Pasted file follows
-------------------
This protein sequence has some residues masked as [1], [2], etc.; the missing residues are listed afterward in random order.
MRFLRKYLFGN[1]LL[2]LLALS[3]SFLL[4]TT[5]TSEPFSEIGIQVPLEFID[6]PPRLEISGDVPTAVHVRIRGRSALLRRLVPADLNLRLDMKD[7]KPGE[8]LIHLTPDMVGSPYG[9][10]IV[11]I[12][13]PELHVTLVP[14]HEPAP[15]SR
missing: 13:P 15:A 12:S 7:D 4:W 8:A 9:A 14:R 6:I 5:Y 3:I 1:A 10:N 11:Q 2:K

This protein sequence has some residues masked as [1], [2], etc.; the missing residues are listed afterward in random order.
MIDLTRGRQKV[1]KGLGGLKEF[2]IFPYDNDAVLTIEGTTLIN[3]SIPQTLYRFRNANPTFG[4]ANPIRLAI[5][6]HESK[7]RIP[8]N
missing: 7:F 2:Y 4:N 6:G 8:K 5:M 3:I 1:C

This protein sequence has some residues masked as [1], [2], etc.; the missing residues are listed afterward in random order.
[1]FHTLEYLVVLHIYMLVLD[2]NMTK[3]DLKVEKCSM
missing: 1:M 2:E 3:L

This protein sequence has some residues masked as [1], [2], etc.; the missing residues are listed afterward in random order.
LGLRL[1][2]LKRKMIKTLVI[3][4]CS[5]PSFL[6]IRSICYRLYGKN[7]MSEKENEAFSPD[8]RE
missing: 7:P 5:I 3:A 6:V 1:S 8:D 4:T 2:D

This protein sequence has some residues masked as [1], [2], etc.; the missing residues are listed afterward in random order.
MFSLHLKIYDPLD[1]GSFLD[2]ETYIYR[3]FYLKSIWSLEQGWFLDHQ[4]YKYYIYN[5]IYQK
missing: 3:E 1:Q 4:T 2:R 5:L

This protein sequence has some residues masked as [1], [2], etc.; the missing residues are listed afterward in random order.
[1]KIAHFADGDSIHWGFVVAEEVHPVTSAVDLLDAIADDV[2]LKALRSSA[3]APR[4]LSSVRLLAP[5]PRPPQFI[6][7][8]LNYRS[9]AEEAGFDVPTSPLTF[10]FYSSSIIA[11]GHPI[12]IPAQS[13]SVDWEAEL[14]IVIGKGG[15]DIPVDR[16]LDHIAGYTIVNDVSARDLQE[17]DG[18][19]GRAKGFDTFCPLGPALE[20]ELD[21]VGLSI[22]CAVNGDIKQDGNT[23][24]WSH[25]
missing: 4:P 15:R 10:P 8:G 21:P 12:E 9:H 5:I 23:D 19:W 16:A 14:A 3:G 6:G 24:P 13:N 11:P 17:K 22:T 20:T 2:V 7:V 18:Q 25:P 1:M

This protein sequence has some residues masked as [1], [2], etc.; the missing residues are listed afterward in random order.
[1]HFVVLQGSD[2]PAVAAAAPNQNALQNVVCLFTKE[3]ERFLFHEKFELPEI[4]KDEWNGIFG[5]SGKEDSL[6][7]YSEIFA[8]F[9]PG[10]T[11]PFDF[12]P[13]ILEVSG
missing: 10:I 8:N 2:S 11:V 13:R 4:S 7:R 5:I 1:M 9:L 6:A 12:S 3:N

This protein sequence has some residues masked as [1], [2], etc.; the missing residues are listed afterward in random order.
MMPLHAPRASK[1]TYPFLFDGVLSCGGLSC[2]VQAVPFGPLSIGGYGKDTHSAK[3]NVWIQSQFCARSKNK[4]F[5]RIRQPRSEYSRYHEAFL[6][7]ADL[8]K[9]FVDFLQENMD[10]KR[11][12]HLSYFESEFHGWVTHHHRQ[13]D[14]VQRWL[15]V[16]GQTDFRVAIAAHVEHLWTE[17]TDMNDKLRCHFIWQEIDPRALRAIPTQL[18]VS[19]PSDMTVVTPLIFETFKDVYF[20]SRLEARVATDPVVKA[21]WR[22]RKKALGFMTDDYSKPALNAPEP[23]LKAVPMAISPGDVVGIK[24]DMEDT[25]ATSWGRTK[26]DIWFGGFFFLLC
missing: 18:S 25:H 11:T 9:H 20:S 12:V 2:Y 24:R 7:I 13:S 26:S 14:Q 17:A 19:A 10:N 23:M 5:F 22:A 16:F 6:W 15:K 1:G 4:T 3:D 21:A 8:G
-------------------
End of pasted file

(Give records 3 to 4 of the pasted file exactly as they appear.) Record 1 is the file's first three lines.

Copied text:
This protein sequence has some residues masked as [1], [2], etc.; the missing residues are listed afterward in random order.
[1]FHTLEYLVVLHIYMLVLD[2]NMTK[3]DLKVEKCSM
missing: 1:M 2:E 3:L

This protein sequence has some residues masked as [1], [2], etc.; the missing residues are listed afterward in random order.
LGLRL[1][2]LKRKMIKTLVI[3][4]CS[5]PSFL[6]IRSICYRLYGKN[7]MSEKENEAFSPD[8]RE
missing: 7:P 5:I 3:A 6:V 1:S 8:D 4:T 2:D